Authenticity – The Key To Trust

I do not usually watch Question Time, as it is a programme that annoys me intensely as a series of politicians rehearse the party line on the topics of the day. I did catch a few minutes last Thursday before I was provoked into switching over to something less worthy but relaxing and so when I saw a tweet the morning after suggesting that the most insightful comments of the evening on the economy and growth had come not from the line up of politicians or political commentators, but from professor of classics at Cambridge University, Mary Beard, I was provoked to applaud, or that twitter equivalent, to re-tweet the comment. Clearly Professor Beard is a very clever and thoughtful person and therefore may have had insights that the others simply had not thought of (or could not say). However I think that people listened to what she had to say because they felt it was authentic, it was not the party line and was therefore more believable.

There has also been a discussion on twitter this week about leadership and the key qualities that leaders need to be successful. It is something that we asked of staff in my own organisation recently and the list that they came up with was:

•    Inspirational
•    Approachable
•    Courageous
•    Supportive
•    Effective
•    Intelligent
•    Honest
•    Consistent
•    Committed to Improvement
•    Sense of Humour
•    Visionary

Anne Gibson in a recent blog talked about the challenges around leadership in the public sector workplace, the range of demands upon them and the work Norfolk County Council is doing to equip managers to be effective. As Anne recognises the focus has to be not just on what managers are doing but what they do, the leadership qualities that they display. The common theme that emerged in the discussions with our staff is that they are looking for authenticity; it is about the believability of what you are saying and the consistency with which you see things through.

Now I recognise that this may not be a “fall off the chair” moment for you, as this has been said before and I am sure there is a course somewhere on “authentic leadership”. However at a time when there are some very challenging messages for customers, staff and partners and it is difficult to provide the certainty that people are looking for in their “visionary leaders”, delivering that message in a way that is felt to be authentic is crucial. Now I have read quite a lot of stuff about authenticity being a “state of being” and I think goes a bit too far. You have to be genuine, you have to believe what you saying and you have to show something of yourself, but as important is the follow-through element, doing what you say you are going to do, or if you cannot explaining honestly why.

This week I was also interested to read the CIPD’s Spring Employee Outlook Survey. This survey is conducted quarterly and after several quarters in which indicators of morale and engagement, particularly in the public sector, have been moving in a negative direction, the spring survey shows some significant improvements in the scores. For example, while trust in senior managers in the public sector is lower than in both the private and public sectors, even in our sector there is evidence that trust is being restored. Now this is a survey with a small sample and the situation will of course vary between organisation and organisation, but our staff do understand the reality of the situation and they will have seen savings targets achieved, impact on services minimised and attempts made to minimise compulsory redundancies. Perhaps our staff are seeing the authenticity of the leadership in our sector and as a consequence trust is being restored.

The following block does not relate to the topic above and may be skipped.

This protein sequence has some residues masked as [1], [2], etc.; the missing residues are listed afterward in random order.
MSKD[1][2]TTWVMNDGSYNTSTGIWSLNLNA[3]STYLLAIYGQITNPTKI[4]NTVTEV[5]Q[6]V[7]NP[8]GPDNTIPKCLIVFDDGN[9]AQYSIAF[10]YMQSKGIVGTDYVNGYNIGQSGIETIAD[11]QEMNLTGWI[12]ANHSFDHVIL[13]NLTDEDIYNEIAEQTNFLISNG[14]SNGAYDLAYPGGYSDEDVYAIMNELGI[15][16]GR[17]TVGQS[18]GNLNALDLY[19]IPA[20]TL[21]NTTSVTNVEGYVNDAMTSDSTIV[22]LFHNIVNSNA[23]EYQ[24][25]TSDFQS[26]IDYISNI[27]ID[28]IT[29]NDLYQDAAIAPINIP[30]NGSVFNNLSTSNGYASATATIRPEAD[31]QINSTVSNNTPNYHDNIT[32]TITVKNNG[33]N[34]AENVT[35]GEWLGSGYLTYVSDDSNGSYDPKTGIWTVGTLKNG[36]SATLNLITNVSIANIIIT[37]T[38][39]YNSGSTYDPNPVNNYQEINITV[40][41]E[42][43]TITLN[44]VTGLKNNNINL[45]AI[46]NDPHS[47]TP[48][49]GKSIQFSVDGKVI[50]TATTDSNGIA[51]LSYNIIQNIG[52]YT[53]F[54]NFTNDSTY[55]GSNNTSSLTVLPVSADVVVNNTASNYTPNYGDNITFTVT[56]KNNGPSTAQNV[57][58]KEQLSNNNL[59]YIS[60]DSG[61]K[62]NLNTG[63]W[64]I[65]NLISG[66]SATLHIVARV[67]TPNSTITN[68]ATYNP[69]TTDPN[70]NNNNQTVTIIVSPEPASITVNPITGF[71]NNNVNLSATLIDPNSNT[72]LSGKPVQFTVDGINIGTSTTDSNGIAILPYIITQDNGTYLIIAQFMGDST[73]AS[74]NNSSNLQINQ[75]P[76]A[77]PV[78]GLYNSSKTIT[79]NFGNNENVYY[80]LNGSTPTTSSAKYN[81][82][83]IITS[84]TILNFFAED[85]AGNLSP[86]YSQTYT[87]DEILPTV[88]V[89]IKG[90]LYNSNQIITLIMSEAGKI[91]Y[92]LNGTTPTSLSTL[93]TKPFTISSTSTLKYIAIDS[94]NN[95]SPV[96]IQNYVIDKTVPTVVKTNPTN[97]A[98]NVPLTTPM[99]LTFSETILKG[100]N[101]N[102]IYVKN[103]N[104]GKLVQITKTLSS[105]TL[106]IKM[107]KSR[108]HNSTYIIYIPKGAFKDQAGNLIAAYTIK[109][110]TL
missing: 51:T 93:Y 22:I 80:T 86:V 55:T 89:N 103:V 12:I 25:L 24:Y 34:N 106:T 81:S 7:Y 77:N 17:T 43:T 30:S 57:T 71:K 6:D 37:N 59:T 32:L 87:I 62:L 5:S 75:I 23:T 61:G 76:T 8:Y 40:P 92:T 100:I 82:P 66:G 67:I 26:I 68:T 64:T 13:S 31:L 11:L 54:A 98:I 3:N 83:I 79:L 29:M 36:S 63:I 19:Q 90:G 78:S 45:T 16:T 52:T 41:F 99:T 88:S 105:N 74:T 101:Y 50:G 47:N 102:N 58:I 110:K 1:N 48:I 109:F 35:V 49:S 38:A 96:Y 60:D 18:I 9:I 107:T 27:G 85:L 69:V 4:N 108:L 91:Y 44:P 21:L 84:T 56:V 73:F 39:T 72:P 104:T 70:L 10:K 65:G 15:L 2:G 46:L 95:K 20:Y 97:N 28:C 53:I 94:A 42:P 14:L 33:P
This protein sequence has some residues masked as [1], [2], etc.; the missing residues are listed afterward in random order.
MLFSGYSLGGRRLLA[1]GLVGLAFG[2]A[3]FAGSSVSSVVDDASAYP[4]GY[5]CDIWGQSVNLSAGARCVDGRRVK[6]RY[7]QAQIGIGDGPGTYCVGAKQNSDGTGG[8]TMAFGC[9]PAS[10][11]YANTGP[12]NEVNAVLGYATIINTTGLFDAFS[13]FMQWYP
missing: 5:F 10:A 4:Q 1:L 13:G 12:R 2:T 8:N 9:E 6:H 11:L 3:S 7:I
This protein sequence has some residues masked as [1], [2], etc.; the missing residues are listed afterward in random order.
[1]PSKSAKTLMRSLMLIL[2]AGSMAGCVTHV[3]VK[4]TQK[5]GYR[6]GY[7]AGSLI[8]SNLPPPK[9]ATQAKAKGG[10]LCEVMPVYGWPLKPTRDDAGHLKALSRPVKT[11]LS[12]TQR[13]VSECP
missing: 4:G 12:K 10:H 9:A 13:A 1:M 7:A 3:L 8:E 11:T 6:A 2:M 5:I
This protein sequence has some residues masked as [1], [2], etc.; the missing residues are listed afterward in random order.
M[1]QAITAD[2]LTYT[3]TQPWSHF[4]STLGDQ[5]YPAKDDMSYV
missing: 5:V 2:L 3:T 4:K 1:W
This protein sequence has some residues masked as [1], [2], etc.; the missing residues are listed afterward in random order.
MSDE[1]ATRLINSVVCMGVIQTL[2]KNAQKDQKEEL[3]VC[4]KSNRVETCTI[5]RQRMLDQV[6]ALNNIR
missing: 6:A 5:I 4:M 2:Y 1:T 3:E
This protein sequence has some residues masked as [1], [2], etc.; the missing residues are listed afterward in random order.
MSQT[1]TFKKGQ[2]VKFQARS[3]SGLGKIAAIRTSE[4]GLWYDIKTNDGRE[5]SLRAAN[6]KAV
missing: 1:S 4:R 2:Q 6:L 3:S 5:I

The outlook survey also shows that whilst only a small percentage of the workforce is “disengaged”, a large majority are engagement “neutral” at the moment. This reflects my sense of where my own Council’s workforce is at the moment and our efforts are focused on having the kind of honest dialogue about the future which will move them to a position of stronger engagement. The challenge of course is that for many further savings are required that perhaps will change what we do and the way that we do it more fundamentally than we have done to date. Sustaining trust and engagement through this period will require real authenticity on the part of our leaders and HR I think can act as a challenge to our leaders to be clear and honest and to follow-through on the commitments they make.

By the way, you can follow me on twitter @mrayson if you would wish to do so.


By | 2017-07-30T12:23:24+00:00 May 14th, 2012|Categories: Uncategorized|2 Comments


  1. Raffaela Goodby 3rd June 2012 at 10:27 pm - Reply


    I echo your comments about our workforces ‘waiting and seeing’ and it’s a real opportunity for us in HR (or leaders in local government) to tip the scales in favour of engagement, rather than a few more years of low morale, trust and pain.

    We need tools to do the job though, and to support each other, share ideas, thoughts, difficulties and successes, as we travel the bumpy journey back to engagement.

    I’m reassured that the PPMA are working closely with David Macleod and Nita Clarke and the Employee Engagement Taskforce and are key sponsors alongside….well everyone really. It’s the key issue on the lips of O2, HSBC, Innocent, M&S, Cabinet Office, Thomson Reuters, BT, Serco – as well as for us in local gov.

    I’ve gained real value from being involved in the Taskforce as a practitioner, you can follow the latest on twitter @engage4success and also


  2. Raffaela Goodby 3rd June 2012 at 10:28 pm - Reply

    p.s I always end up shouting at the telly for Question Time!

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